Texas Teen DeAndre Arnold Allegedly Suspended & Told to Cut Dreadlocks If He Wants to Walk at High School Graduation
DeAndre Arnold's school district argued that a dress code policy banning the length of his hair prompted his suspension. If he refuses to cut it, he is prohibited from attending his graduation. His parents and their supporters believe it's a race issue.
A Texas teen may not be able to attend his high school graduation if he refuses to cut his dreadlocks. This directive was in response to his school’s dress code policy.
In light of the issue, the teen’s parents and sectors in the community have called out the school for an issue they believe is more than just about long hair.
A DREADLOCK DEBATE
A controversy has erupted at Barbers Hill independent school district in Mont Belvieu, Texas where DeAndre Arnold has been attending for 10 years. Since seventh grade, he’s been growing his dreadlocks only to be told this year that he had to cut them if he wanted to attend his graduation.
Several sectors in the community have sided with the Arnolds and have accused the school district of racial discrimination due to its lack of diversity.
The school argues that a policy in its handbook limits the length of its students’ hair to above their ears, eyebrows, and collar. But according to DeAndre’s parents, they had a previous agreement with the school to exempt DeAndre’s hair due to its cultural and spiritual significance. DeAndre’s dreadlocks are a means for him to honor his father's Trinidadian culture.
However, upon returning from his Christmas break, DeAndre was suspended for his long hair. The school also threatened to ban him from his own graduation if he doesn’t abide by the hair limitations.
A MATTER OF RACE
DeAndre's mother, Sandy, pointed out that her son always kept his long hair tied in school to avoid touching his eyes, ears, or his collar. But regardless of this, he was still threatened with suspension.
Several sectors in the community have sided with the Arnolds and have accused the school district of racial discrimination due to its lack of diversity. Only 3 percent of its students are Black.
“This is a black and white issue,” according to Gary Monroe, of the United Urban Alumni Association who joined DeAndre’s parents and their supporters in a meeting with the school board to plead their case.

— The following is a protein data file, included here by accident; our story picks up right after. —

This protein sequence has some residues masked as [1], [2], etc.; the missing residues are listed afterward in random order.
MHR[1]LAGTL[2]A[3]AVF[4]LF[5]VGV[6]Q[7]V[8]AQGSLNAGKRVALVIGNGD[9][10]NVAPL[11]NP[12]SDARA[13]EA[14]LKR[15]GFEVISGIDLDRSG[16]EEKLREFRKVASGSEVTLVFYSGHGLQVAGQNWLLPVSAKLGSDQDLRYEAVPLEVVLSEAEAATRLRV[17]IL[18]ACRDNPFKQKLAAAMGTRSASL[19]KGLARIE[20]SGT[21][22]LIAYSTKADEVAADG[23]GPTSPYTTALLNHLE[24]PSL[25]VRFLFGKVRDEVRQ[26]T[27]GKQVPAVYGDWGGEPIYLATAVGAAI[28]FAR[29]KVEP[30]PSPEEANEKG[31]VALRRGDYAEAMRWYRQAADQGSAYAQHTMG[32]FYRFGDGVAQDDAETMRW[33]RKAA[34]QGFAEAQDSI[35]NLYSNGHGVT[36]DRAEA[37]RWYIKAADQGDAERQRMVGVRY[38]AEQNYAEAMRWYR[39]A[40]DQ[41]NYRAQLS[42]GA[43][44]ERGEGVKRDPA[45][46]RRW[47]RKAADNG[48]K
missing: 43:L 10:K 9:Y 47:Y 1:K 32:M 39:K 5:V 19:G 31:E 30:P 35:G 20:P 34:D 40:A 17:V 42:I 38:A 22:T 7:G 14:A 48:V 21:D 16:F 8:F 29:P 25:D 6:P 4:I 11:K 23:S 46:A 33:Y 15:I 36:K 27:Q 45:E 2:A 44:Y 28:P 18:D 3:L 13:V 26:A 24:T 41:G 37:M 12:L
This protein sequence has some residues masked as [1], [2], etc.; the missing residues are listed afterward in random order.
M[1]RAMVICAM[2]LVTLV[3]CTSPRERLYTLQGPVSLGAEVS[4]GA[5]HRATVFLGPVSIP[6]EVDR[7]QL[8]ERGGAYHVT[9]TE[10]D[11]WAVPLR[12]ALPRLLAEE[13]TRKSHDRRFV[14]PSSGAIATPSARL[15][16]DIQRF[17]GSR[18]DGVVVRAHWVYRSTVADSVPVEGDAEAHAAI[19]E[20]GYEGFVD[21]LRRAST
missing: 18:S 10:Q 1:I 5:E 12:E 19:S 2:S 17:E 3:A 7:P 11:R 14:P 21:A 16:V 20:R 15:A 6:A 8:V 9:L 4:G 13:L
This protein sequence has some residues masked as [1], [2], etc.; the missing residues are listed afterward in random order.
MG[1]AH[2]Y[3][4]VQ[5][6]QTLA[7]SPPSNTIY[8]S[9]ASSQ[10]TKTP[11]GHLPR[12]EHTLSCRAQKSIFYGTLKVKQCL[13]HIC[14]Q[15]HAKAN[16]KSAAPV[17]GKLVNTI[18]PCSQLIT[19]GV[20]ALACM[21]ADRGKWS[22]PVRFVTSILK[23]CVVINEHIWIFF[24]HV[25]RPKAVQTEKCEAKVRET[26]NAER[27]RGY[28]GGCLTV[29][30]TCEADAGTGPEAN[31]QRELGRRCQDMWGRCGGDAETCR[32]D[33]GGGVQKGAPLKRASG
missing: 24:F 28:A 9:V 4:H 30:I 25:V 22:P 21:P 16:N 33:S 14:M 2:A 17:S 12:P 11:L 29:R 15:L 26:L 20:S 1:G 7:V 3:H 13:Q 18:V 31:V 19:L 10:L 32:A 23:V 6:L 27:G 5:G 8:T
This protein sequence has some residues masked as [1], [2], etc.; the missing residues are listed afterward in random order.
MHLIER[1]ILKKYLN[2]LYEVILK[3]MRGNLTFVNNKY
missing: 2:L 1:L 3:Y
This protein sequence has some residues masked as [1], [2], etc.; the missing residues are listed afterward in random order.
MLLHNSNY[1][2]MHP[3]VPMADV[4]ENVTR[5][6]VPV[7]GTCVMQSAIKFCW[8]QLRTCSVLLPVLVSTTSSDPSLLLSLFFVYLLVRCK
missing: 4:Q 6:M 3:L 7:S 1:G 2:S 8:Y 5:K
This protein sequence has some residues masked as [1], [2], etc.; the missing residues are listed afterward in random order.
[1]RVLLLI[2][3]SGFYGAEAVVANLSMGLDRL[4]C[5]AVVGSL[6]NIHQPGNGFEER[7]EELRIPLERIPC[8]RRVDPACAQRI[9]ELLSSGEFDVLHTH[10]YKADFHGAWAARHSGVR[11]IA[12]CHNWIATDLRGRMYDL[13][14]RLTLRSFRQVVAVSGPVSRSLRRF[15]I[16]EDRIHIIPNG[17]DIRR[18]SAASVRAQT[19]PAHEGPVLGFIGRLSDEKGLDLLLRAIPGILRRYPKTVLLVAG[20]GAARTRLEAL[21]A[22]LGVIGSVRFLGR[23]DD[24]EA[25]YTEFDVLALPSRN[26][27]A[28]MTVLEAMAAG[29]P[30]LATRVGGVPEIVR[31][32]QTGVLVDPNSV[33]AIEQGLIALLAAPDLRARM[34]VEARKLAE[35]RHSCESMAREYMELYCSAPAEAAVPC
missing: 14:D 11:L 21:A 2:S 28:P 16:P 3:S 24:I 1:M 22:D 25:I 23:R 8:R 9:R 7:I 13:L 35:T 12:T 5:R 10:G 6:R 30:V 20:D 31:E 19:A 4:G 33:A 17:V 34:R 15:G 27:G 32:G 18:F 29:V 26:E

DeAndre Arnold has been growing his dreadlocks for years. But recently, he hasn't been in school. He might not attend his senior prom. And with graduation coming up, he might not even get to walk across the stage. All because of his hair. https://t.co/8gIvUzcaBE— CNN (@CNN) January 24, 2020
Likewise, Black Lives Matter’s Ashton Woods thinks the dress code policy is biased to White people. He says it’s “designed by White people for White people and is damaging to Black bodies.”
Woods also questioned how DeAndre’s long dreadlocks could be disruptive to his peers upon learning this was one of the reasons the dress code policy was established.
The maximum amount of speakers @BHISD has had at public comment is 2. Tonight 16 people speaking, the majority opposing the district’s policy that’s suspended Deandre Arnold for his dreadlocks. District is demanding he cut them if he wants to return to school. #khou11 #HtownRush pic.twitter.com/Rnqad48xdD— Marcelino Benito (@MarcelinoKHOU) January 21, 2020
THE SCHOOL'S DEFENSE
In the school’s defense, a representative for the district clarified that the issue was not the dreadlocks but the length. In its handbook, it states that the dress code policy teaches discipline in grooming and hygiene.
The spokesperson also reiterated that DeAndre was never prohibited from attending school. Moreover, school Superintendent Greg Poole stressed that the rule on hair length has been around for 30 years.
The meeting saw a divided quorum with members of the board agreeing with the school district and refusing to make an exception for DeAndre while the teen’s camp fought his cause.
Should the issue not be resolved in DeAndre’s favor, his parents, with the support of UUAA, are prepared to take the district to federal court. They gave the school 48 hours to make a decision.